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Will Zap Replace Snip?

"No-Scalpel" Vasectomy
WebMD Feature

Jan. 28, 2002 -- Couples who've seen enough of the stork have two basic choices: birth control or sterilization.

Birth control can be very effective but has its drawbacks. Condoms and diaphragms get in the way, and health risks haunt users of the pill, implants, or IUDs. For those who've had enough little bundles of joy for one lifetime, sterilization is an attractive option.

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The downside: somebody has to take responsibility. Usually it's the woman. In the U.S., female sterilization is more than 2.5 times more common than male sterilization. Yet a woman who has her tubes tied faces a far more complex, risky, and expensive operation than a man who has a vasectomy.

New, "no-scalpel" vasectomies have made male sterilization simpler. Will it ever get simple enough for more men to step forward? Maybe.

"With the current incisionless approach, one still has to make a puncture in the skin," Nathaniel M. Fried, PhD, tells WebMD. "We are trying to take things one step further. We want to completely avoid bleeding and scrotal pain."

Fried, an assistant professor of urology at Johns Hopkins University, leads a research team working on an ultrasound vasectomy machine. It's not ready for prime time -- animal studies continue -- but a technology firm is backing the approach with an eye to eventual human tests.

How does it work? A vasectomy cuts a piece out of the tube -- the vas deferens-- that lets sperm leave the testicles and enter the semen. This is why a man with a vasectomy is said to be "shooting blanks." His sexual function and semen production is otherwise normal -- except that he can no longer get a woman pregnant.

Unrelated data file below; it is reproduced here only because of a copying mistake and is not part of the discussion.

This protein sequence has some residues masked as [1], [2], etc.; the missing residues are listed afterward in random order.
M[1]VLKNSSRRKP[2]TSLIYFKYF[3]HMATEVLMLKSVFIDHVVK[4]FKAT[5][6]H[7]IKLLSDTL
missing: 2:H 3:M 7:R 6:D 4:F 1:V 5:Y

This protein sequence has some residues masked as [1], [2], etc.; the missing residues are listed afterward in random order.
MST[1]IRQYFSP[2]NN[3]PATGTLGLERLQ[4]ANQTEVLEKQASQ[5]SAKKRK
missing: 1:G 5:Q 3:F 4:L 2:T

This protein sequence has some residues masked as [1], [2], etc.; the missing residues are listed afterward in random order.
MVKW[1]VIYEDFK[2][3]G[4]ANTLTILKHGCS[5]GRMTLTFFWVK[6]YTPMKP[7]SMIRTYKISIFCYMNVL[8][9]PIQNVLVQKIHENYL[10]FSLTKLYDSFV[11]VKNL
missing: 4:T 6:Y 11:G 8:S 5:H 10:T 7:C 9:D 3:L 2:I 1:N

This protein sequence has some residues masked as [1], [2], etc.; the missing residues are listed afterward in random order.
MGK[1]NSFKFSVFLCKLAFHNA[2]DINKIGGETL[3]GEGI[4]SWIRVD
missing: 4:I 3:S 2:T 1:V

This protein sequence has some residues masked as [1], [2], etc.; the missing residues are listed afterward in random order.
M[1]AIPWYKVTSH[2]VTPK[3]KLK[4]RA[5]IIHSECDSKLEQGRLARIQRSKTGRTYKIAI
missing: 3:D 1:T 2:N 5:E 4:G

The ultrasound device has three parts. One is a water balloon that covers the skin. Chilled water runs through the balloon to keep the skin from burning. The second part is a clamp that holds the vas deferens in place. The third part is an ultrasound machine that focuses sound waves on the vas deferens. At the point of focus, the ultrasound energy creates intense heat.

"The idea is to heat up or cook the vas," Fried says. "It immediately cooks the tissue so that the vas closes. Then healing of the tissue creates scar tissue that further blocks the vas."

In theory, this would be more palatable to men than the current no-scalpel technique. Invented in China, the procedure first numbs the scrotum with an injection of local anesthetic into the skin. With a needle-like tool, the doctor makes a small hole in the scrotal sac. The flexible skin around the puncture is stretched, and the doctor uses a small instrument to pull the vas from each testicle through the opening. The vas is then severed and closed, often with a cauterizing tool that seals the vas shut. If done on a Friday, a man can go back to work on Monday -- and play sports the next weekend.

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